'The Open House' review: Cruel, witty

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Provocative playwright Will Eno, whose dry, odd and cutting work has come close to causing fistfights Off-Broadway, makes his Broadway debut next month with "The Realistic Joneses." Meanwhile, "The Open House," part of Eno's residency at the Signature Theatre, is a taut, malevolently witty family catastrophe of a tragicomedy with roots in Edward Albee, Harold Pinter and the Addams family, but with edges that are unmistakably Eno.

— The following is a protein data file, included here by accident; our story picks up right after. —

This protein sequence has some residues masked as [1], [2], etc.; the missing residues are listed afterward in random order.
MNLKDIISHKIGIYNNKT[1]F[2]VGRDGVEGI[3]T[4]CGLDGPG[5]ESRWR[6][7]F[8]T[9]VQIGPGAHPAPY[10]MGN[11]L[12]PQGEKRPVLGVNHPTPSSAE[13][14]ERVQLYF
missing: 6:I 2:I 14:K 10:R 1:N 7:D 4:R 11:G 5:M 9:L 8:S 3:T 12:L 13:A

Peter Friedman is irresistibly intimidating as the father, a tyrant whose recent stroke has not softened his irrational cruelty toward his two grown kids and his wife -- Caroline McCormick, with a guarded smile of the perpetually abused. Michael Countryman lurks poignantly in the background as the man's sad brother. But things begin to happen as family members go out for a while, then return as other people ready to take over the house. The ground shifts, as even the powerful are made small by life's mysteries.

WHAT "The Open House"

WHERE Pershing Square Signature Center, 480 W. 42nd St.

INFO $25; 212-244-7529; signaturetheatre.org.

BOTTOM LINE Cruel, witty and mysterious.

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